Are you faithful or promiscuous? The answer could lie in your index finger

The amount of testosterone a baby is exposed to in the womb affects their mating preferences, according to researchers

Men and women are either more inclined towards promiscuity or fidelity - with your index finger suggesting which category you fall into, researchers say.

While other species are generally either promiscuous or faithful to one partner, humans use both mating strategies.

Previous studies have claimed that humans are in between being a faithful and promiscuous species. But a new collaborative study between Oxford University's Department of Experimental Psychology and Northumbria University found that humans are either more interested in short love affairs or long-term relationships, The Telegraph reported.

To make their findings, researchers analysed a survey of North American and British people, who were asked how they felt about “non-committal” sex.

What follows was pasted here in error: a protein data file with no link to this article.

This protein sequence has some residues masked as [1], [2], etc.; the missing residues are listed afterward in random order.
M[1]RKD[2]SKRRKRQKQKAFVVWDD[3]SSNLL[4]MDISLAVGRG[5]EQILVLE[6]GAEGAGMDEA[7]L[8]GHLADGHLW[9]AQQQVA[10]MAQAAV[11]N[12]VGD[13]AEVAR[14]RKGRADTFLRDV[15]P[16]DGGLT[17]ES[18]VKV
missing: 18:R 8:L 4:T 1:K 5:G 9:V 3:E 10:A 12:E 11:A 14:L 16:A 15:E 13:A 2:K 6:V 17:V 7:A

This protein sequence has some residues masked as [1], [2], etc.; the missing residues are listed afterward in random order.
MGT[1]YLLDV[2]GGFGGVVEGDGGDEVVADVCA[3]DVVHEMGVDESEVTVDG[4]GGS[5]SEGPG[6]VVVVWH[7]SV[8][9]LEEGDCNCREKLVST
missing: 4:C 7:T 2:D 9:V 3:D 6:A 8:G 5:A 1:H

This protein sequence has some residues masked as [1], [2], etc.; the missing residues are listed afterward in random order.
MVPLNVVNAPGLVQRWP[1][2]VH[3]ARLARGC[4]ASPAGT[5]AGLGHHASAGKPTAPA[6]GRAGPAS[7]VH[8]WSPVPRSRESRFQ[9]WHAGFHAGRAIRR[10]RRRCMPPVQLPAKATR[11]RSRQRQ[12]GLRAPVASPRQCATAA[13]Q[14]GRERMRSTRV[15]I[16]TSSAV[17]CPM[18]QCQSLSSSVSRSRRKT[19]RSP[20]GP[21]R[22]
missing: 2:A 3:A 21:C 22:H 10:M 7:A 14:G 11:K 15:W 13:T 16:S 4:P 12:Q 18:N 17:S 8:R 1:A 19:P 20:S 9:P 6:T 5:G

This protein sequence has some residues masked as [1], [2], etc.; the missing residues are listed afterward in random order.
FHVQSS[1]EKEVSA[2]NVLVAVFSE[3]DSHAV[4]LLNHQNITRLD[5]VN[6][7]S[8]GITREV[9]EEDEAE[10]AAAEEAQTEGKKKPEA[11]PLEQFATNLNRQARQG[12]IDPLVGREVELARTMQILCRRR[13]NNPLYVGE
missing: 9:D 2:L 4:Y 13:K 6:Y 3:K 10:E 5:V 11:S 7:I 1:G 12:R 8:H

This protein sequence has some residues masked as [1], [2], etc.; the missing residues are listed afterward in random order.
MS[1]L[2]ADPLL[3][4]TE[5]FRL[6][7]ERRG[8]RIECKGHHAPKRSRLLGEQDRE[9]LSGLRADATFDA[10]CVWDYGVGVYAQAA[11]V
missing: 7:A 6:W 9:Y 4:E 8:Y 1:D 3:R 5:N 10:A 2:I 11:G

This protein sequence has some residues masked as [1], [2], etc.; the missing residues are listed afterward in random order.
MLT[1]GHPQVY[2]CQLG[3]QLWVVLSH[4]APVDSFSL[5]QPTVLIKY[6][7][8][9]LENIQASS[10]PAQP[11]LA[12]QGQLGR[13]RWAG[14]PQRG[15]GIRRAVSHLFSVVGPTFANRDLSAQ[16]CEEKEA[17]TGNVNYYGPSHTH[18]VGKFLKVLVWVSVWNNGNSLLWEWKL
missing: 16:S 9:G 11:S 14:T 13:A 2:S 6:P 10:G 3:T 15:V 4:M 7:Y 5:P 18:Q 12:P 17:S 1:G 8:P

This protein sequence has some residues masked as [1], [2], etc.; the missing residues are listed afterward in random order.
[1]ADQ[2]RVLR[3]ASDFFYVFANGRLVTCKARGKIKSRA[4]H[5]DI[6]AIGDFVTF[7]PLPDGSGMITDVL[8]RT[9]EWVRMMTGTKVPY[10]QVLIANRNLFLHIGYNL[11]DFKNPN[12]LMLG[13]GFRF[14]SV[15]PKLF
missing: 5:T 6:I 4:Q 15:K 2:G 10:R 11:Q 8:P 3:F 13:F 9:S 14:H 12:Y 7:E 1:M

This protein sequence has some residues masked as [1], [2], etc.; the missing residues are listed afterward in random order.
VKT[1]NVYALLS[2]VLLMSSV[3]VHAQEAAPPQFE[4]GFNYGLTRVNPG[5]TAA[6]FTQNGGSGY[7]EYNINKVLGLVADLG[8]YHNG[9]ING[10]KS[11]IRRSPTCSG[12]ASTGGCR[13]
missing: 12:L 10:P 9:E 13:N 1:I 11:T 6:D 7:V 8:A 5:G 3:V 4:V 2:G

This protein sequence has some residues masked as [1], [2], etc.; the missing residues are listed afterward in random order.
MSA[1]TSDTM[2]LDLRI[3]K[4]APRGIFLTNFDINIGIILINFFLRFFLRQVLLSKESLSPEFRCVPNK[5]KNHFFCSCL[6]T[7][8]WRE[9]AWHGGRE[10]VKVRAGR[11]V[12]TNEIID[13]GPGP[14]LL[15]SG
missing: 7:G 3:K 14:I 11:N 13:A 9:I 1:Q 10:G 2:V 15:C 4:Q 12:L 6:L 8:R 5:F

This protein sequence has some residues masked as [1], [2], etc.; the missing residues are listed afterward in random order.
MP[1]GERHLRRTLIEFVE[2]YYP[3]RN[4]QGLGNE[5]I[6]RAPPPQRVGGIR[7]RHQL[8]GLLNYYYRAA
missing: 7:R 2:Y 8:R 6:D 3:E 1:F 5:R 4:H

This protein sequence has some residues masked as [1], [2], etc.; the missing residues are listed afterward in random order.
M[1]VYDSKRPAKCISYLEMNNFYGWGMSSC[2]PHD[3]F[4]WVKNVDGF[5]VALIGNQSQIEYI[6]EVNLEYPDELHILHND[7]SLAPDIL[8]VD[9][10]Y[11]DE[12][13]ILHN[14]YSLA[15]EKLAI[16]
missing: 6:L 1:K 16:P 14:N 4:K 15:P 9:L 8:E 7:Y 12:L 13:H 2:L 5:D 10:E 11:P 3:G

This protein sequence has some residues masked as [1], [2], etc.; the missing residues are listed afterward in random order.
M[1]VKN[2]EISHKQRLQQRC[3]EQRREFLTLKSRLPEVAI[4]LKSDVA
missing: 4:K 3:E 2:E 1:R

The researchers discovered that some respondents were more likely to be promiscuous, while others valued fidelity.

In addition, researchers analysed the photocopies of the right hand from 1,314 British men and women and measured the length of the index finger and the ring finger.

They found that the shorter the index finger in relation to the ring finger, the higher the levels of testosterone that person is likely to have been exposed to in the womb – making them more promiscuous.

One group had a ring finger which was much longer than the index finger, suggesting that they may be more promiscuous, while the other group had fingers which similar in length - meaning they were likely to favour long-term relationships. This pattern of promiscuity was found in both men and women.

Professor Robin Dunbar of Oxford University said that the differences are “subtle” and “only visible when we look at large groups of people”.

He told The Telegraph:"Human behaviour is influenced by many factors, such as the environment and life experience, and what happens in the womb might only have a modest effect on something as complex as sexual relationships."